This particular case is about 7.5" x 7.5" x 1.5" and has a VESA plate should you want to mount it. It's powered by a standard 90W laptop charger, the old Dell/HP kind, and takes thin Mini ITX boards (this one has an Asus H81T/CSM).

Other than the front USB ports not working for some reason, this thing is probably the best build this size I've ever done. It's quiet enough that I'd consider it silent for your purposes.
 

MrTeal

Diamond Member
Dec 7, 2003
3,057
705
136
But... a power supply nornally uses fan.. or there are models without it?

Also the fanless is getting old. The new trend might be Heatsinkless. Even slimmer than having a heatsink
There are models without it, and models that turn off the fan at low loads. For example, depending on temperatures the 650W EVGA unit I linked will run with the fan off until you're pulling more than a few hundred watts, which effectively means that for a non-gaming rig it will never turn on.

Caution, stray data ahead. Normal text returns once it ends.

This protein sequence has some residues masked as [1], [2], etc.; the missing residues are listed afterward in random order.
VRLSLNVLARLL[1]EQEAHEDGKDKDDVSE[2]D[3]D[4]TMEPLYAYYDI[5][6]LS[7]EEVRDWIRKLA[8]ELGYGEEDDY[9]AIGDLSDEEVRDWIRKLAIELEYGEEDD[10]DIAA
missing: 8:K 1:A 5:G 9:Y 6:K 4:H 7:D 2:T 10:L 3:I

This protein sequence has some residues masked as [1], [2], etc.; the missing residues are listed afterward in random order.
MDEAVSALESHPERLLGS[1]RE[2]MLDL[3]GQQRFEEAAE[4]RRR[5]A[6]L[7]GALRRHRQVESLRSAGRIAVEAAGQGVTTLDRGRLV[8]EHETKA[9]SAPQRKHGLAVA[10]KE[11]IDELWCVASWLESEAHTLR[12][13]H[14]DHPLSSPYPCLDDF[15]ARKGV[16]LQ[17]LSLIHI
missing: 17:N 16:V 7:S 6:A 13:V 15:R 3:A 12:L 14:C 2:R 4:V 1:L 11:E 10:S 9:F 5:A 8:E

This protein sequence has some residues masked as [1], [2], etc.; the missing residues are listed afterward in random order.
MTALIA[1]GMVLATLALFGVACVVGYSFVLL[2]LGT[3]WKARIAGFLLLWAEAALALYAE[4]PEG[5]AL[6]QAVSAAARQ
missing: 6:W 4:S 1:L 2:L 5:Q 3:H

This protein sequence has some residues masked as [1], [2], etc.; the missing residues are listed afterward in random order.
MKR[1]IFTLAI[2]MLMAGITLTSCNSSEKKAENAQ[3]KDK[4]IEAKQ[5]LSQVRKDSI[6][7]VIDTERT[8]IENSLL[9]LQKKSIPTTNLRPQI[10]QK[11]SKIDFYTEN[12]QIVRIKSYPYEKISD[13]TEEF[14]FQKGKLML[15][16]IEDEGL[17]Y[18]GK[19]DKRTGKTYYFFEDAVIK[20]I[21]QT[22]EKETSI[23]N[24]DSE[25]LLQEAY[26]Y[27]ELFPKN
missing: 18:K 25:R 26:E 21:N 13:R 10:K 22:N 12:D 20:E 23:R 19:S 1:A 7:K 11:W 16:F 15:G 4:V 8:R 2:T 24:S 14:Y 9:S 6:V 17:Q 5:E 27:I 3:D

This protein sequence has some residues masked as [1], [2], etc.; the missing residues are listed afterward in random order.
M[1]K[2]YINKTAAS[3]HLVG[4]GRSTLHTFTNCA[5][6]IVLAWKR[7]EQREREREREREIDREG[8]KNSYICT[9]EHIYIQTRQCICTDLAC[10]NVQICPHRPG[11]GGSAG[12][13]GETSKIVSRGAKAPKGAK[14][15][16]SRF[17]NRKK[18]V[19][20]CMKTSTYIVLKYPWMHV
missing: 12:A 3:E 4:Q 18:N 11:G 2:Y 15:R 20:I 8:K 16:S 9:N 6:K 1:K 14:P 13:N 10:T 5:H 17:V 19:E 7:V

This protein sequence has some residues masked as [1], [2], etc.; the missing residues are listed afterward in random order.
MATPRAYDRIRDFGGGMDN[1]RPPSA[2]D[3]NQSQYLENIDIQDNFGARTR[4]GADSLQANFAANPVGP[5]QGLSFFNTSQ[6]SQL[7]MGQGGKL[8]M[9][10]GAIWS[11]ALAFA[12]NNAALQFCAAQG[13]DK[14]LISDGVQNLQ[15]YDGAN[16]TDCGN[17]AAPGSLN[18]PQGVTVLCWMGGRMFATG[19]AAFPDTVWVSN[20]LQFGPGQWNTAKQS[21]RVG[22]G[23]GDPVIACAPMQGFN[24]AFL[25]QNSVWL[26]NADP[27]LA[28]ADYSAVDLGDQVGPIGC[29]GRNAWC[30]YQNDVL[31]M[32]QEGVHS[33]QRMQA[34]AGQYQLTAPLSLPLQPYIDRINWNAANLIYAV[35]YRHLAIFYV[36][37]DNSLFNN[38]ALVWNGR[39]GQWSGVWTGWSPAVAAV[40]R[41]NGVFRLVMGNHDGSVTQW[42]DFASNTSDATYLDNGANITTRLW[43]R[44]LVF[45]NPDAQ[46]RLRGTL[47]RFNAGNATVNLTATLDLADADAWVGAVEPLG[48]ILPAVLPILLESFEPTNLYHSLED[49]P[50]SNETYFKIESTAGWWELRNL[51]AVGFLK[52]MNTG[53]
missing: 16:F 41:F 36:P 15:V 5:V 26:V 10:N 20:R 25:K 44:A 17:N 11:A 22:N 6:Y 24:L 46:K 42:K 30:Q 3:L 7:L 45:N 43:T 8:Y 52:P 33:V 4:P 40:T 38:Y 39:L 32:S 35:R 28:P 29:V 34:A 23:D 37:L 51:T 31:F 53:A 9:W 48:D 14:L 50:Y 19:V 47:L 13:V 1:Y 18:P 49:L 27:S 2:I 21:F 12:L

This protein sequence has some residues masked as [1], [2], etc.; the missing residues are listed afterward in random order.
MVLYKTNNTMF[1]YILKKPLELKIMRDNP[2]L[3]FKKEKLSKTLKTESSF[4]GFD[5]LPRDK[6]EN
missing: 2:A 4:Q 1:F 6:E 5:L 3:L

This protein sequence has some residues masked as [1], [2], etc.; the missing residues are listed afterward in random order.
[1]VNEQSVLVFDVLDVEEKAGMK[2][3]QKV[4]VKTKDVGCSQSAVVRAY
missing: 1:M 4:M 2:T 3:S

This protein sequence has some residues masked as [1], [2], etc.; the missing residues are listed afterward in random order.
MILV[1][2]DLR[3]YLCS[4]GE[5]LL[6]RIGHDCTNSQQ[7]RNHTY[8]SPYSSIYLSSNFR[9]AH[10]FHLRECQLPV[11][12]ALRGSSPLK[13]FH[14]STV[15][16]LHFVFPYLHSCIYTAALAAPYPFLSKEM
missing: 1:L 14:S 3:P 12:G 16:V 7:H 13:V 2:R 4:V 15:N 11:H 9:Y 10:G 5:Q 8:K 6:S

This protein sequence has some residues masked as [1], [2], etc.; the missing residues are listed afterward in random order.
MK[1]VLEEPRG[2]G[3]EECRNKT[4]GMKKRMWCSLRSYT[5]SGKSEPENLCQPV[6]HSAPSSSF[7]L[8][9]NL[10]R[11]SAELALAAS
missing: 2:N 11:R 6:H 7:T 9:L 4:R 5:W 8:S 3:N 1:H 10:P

cbn

Lifer
Mar 27, 2009
12,968
221
106
My budget would be about 1000$, but that's for the entire system(case, board, RAM, HDD/SSD and a new LCD screen). Unfortunately from where I'm from (Croatia, EU), hardware prices are not that "low" as in the US(also, dollar is getting stronger), so I'm not sure if Intel NUCs are within the budget(to tell you the truth, I'm not even sure if they're available here, I'll have to look)
Fanless works with higher TDP processors also.

For example, here is one such build using a No-Fan cooler and coolermaster Elite 110:

http://www.fanlesstech.com/2015/09/the-most-compact-nofan-build.html

(With that mentioned, any case that has vents above will work. These vents are needed for convention)
 

DrMrLordX

Lifer
Apr 27, 2000
16,878
5,841
136
Hey, I don't know if OP has looked at this option, but . . .

http://www.xtremesystems.org/forums/showthread.php?293936-Thermalright-Le-Grand-Macho